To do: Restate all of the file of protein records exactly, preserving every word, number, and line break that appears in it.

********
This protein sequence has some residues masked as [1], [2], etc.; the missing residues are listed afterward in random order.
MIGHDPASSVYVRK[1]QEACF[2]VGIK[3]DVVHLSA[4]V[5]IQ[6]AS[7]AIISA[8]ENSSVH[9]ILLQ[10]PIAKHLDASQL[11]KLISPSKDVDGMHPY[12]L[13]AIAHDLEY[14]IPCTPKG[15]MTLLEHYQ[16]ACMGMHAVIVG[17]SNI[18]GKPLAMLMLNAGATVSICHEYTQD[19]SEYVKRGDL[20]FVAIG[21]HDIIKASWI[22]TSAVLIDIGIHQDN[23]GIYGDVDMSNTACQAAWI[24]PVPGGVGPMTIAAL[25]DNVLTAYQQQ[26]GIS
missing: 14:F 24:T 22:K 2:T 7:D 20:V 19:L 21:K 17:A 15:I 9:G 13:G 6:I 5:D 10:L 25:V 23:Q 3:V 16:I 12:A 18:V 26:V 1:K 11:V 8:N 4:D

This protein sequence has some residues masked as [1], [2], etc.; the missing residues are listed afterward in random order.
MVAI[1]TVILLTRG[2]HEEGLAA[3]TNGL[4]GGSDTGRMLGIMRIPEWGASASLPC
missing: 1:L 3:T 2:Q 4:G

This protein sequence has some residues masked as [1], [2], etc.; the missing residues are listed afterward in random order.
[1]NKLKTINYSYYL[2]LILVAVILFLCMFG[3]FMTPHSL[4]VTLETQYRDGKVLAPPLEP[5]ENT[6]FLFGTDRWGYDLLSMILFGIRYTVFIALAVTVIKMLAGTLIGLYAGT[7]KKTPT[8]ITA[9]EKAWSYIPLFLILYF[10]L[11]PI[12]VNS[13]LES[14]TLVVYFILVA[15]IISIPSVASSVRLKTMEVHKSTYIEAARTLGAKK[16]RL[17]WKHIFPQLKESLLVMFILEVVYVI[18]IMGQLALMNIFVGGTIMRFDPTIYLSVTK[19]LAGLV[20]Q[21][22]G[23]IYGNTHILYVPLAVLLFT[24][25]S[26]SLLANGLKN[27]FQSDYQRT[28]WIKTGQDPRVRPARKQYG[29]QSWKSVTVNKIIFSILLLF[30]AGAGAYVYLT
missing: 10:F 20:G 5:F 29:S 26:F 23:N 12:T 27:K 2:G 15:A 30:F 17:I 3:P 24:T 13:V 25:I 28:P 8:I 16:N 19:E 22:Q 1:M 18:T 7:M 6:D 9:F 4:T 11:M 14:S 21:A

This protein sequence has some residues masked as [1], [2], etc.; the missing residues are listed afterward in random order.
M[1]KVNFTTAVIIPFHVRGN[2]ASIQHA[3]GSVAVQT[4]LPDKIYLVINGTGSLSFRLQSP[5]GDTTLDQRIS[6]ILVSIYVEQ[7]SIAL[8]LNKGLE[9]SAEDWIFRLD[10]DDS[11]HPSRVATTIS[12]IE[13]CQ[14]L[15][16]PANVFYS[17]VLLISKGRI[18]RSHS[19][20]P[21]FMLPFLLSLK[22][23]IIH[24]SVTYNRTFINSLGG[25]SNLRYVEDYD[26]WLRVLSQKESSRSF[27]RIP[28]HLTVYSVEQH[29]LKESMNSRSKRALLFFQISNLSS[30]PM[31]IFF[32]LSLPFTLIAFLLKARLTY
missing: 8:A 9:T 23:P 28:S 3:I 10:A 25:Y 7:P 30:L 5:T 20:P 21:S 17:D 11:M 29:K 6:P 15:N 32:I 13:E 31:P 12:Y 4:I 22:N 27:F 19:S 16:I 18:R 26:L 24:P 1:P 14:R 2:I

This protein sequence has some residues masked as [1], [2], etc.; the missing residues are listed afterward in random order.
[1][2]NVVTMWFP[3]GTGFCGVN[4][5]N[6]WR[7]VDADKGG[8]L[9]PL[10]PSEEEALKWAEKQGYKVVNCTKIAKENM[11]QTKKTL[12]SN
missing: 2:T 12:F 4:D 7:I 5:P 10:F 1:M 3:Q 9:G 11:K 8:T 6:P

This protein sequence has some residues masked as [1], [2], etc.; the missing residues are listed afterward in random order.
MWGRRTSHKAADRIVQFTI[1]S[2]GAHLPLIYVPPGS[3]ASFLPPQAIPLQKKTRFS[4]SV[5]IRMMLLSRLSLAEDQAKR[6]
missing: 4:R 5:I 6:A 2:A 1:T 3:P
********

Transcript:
This protein sequence has some residues masked as [1], [2], etc.; the missing residues are listed afterward in random order.
MIGHDPASSVYVRK[1]QEACF[2]VGIK[3]DVVHLSA[4]V[5]IQ[6]AS[7]AIISA[8]ENSSVH[9]ILLQ[10]PIAKHLDASQL[11]KLISPSKDVDGMHPY[12]L[13]AIAHDLEY[14]IPCTPKG[15]MTLLEHYQ[16]ACMGMHAVIVG[17]SNI[18]GKPLAMLMLNAGATVSICHEYTQD[19]SEYVKRGDL[20]FVAIG[21]HDIIKASWI[22]TSAVLIDIGIHQDN[23]GIYGDVDMSNTACQAAWI[24]PVPGGVGPMTIAAL[25]DNVLTAYQQQ[26]GIS
missing: 14:F 24:T 22:K 2:T 7:D 20:V 19:L 21:K 17:A 15:I 9:G 13:G 6:I 5:D 10:L 25:V 23:Q 3:V 16:I 12:A 18:V 26:V 1:K 11:V 8:N 4:D

This protein sequence has some residues masked as [1], [2], etc.; the missing residues are listed afterward in random order.
MVAI[1]TVILLTRG[2]HEEGLAA[3]TNGL[4]GGSDTGRMLGIMRIPEWGASASLPC
missing: 1:L 3:T 2:Q 4:G

This protein sequence has some residues masked as [1], [2], etc.; the missing residues are listed afterward in random order.
[1]NKLKTINYSYYL[2]LILVAVILFLCMFG[3]FMTPHSL[4]VTLETQYRDGKVLAPPLEP[5]ENT[6]FLFGTDRWGYDLLSMILFGIRYTVFIALAVTVIKMLAGTLIGLYAGT[7]KKTPT[8]ITA[9]EKAWSYIPLFLILYF[10]L[11]PI[12]VNS[13]LES[14]TLVVYFILVA[15]IISIPSVASSVRLKTMEVHKSTYIEAARTLGAKK[16]RL[17]WKHIFPQLKESLLVMFILEVVYVI[18]IMGQLALMNIFVGGTIMRFDPTIYLSVTK[19]LAGLV[20]Q[21][22]G[23]IYGNTHILYVPLAVLLFT[24][25]S[26]SLLANGLKN[27]FQSDYQRT[28]WIKTGQDPRVRPARKQYG[29]QSWKSVTVNKIIFSILLLF[30]AGAGAYVYLT
missing: 10:F 20:G 5:F 29:S 26:F 23:N 12:T 27:K 2:G 15:A 30:F 17:I 3:P 24:T 13:V 25:I 28:P 8:I 16:N 19:E 22:Q 1:M 18:T 7:M 6:D 9:F 4:T 11:M 14:S 21:A

This protein sequence has some residues masked as [1], [2], etc.; the missing residues are listed afterward in random order.
M[1]KVNFTTAVIIPFHVRGN[2]ASIQHA[3]GSVAVQT[4]LPDKIYLVINGTGSLSFRLQSP[5]GDTTLDQRIS[6]ILVSIYVEQ[7]SIAL[8]LNKGLE[9]SAEDWIFRLD[10]DDS[11]HPSRVATTIS[12]IE[13]CQ[14]L[15][16]PANVFYS[17]VLLISKGRI[18]RSHS[19][20]P[21]FMLPFLLSLK[22][23]IIH[24]SVTYNRTFINSLGG[25]SNLRYVEDYD[26]WLRVLSQKESSRSF[27]RIP[28]HLTVYSVEQH[29]LKESMNSRSKRALLFFQISNLSS[30]PM[31]IFF[32]LSLPFTLIAFLLKARLTY
missing: 8:A 9:T 23:P 28:S 3:I 10:A 25:Y 7:P 30:L 5:T 20:P 21:S 17:D 11:M 29:K 6:P 15:N 32:I 13:E 31:P 12:Y 4:I 22:N 27:F 19:S 16:I 18:R 26:L 24:P 1:P 14:R 2:I

This protein sequence has some residues masked as [1], [2], etc.; the missing residues are listed afterward in random order.
[1][2]NVVTMWFP[3]GTGFCGVN[4][5]N[6]WR[7]VDADKGG[8]L[9]PL[10]PSEEEALKWAEKQGYKVVNCTKIAKENM[11]QTKKTL[12]SN
missing: 2:T 12:F 4:D 7:I 5:P 10:F 1:M 3:Q 9:G 11:K 8:T 6:P

This protein sequence has some residues masked as [1], [2], etc.; the missing residues are listed afterward in random order.
MWGRRTSHKAADRIVQFTI[1]S[2]GAHLPLIYVPPGS[3]ASFLPPQAIPLQKKTRFS[4]SV[5]IRMMLLSRLSLAEDQAKR[6]
missing: 4:R 5:I 6:A 2:A 1:T 3:P